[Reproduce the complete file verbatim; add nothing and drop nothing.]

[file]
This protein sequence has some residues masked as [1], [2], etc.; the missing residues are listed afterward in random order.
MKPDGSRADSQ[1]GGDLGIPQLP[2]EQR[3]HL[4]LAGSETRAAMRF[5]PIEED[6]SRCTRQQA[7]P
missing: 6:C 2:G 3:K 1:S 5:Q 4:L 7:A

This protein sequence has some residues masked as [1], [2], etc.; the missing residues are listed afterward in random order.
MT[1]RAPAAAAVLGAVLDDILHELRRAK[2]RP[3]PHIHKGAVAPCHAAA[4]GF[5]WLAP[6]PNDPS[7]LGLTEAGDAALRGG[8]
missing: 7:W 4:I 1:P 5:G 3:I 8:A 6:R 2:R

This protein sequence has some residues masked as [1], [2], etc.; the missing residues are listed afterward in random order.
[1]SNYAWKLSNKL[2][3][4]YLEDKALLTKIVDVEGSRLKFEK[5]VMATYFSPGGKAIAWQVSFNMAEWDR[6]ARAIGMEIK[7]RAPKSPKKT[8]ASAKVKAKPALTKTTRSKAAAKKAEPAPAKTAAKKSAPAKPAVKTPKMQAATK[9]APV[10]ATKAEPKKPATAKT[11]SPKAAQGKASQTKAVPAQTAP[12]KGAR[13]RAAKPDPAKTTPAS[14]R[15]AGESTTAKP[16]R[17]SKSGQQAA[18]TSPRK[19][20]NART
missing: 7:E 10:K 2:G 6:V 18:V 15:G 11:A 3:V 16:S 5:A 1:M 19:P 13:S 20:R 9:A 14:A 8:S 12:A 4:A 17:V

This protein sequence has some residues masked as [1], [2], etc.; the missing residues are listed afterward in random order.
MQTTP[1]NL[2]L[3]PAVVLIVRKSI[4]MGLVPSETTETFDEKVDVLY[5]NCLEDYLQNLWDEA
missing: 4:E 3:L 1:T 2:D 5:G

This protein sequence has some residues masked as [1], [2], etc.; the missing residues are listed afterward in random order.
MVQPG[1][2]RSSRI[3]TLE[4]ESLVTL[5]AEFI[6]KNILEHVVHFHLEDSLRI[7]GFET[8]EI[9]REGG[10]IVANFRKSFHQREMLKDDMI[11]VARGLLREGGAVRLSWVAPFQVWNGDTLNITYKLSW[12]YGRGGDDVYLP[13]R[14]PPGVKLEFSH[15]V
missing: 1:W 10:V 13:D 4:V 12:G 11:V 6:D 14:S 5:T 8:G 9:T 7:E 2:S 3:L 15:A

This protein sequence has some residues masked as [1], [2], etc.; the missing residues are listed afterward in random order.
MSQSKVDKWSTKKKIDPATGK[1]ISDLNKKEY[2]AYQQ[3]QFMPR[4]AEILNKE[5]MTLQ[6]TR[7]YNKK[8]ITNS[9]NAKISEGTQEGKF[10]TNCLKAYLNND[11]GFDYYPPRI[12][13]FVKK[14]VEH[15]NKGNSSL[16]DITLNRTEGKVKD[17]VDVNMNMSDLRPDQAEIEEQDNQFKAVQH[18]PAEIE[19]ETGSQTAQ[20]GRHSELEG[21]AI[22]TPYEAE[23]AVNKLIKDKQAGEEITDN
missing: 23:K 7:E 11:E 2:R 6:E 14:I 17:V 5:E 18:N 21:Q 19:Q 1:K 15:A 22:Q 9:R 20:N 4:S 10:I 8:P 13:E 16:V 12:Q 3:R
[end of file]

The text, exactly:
This protein sequence has some residues masked as [1], [2], etc.; the missing residues are listed afterward in random order.
MKPDGSRADSQ[1]GGDLGIPQLP[2]EQR[3]HL[4]LAGSETRAAMRF[5]PIEED[6]SRCTRQQA[7]P
missing: 6:C 2:G 3:K 1:S 5:Q 4:L 7:A

This protein sequence has some residues masked as [1], [2], etc.; the missing residues are listed afterward in random order.
MT[1]RAPAAAAVLGAVLDDILHELRRAK[2]RP[3]PHIHKGAVAPCHAAA[4]GF[5]WLAP[6]PNDPS[7]LGLTEAGDAALRGG[8]
missing: 7:W 4:I 1:P 5:G 3:I 8:A 6:R 2:R

This protein sequence has some residues masked as [1], [2], etc.; the missing residues are listed afterward in random order.
[1]SNYAWKLSNKL[2][3][4]YLEDKALLTKIVDVEGSRLKFEK[5]VMATYFSPGGKAIAWQVSFNMAEWDR[6]ARAIGMEIK[7]RAPKSPKKT[8]ASAKVKAKPALTKTTRSKAAAKKAEPAPAKTAAKKSAPAKPAVKTPKMQAATK[9]APV[10]ATKAEPKKPATAKT[11]SPKAAQGKASQTKAVPAQTAP[12]KGAR[13]RAAKPDPAKTTPAS[14]R[15]AGESTTAKP[16]R[17]SKSGQQAA[18]TSPRK[19][20]NART
missing: 7:E 10:K 2:G 6:V 18:V 15:G 11:A 3:V 16:S 5:A 1:M 19:P 13:S 20:R 9:A 14:A 8:S 12:A 4:A 17:V

This protein sequence has some residues masked as [1], [2], etc.; the missing residues are listed afterward in random order.
MQTTP[1]NL[2]L[3]PAVVLIVRKSI[4]MGLVPSETTETFDEKVDVLY[5]NCLEDYLQNLWDEA
missing: 4:E 3:L 1:T 2:D 5:G

This protein sequence has some residues masked as [1], [2], etc.; the missing residues are listed afterward in random order.
MVQPG[1][2]RSSRI[3]TLE[4]ESLVTL[5]AEFI[6]KNILEHVVHFHLEDSLRI[7]GFET[8]EI[9]REGG[10]IVANFRKSFHQREMLKDDMI[11]VARGLLREGGAVRLSWVAPFQVWNGDTLNITYKLSW[12]YGRGGDDVYLP[13]R[14]PPGVKLEFSH[15]V
missing: 1:W 10:V 13:D 4:V 12:G 11:V 6:D 14:S 5:T 8:G 9:T 7:E 2:S 3:L 15:A

This protein sequence has some residues masked as [1], [2], etc.; the missing residues are listed afterward in random order.
MSQSKVDKWSTKKKIDPATGK[1]ISDLNKKEY[2]AYQQ[3]QFMPR[4]AEILNKE[5]MTLQ[6]TR[7]YNKK[8]ITNS[9]NAKISEGTQEGKF[10]TNCLKAYLNND[11]GFDYYPPRI[12][13]FVKK[14]VEH[15]NKGNSSL[16]DITLNRTEGKVKD[17]VDVNMNMSDLRPDQAEIEEQDNQFKAVQH[18]PAEIE[19]ETGSQTAQ[20]GRHSELEG[21]AI[22]TPYEAE[23]AVNKLIKDKQAGEEITDN
missing: 23:K 7:E 11:E 2:R 6:E 14:I 17:V 5:E 18:N 21:Q 19:Q 1:K 15:A 22:Q 9:R 20:N 4:S 10:I 8:P 13:E 16:V 12:Q 3:R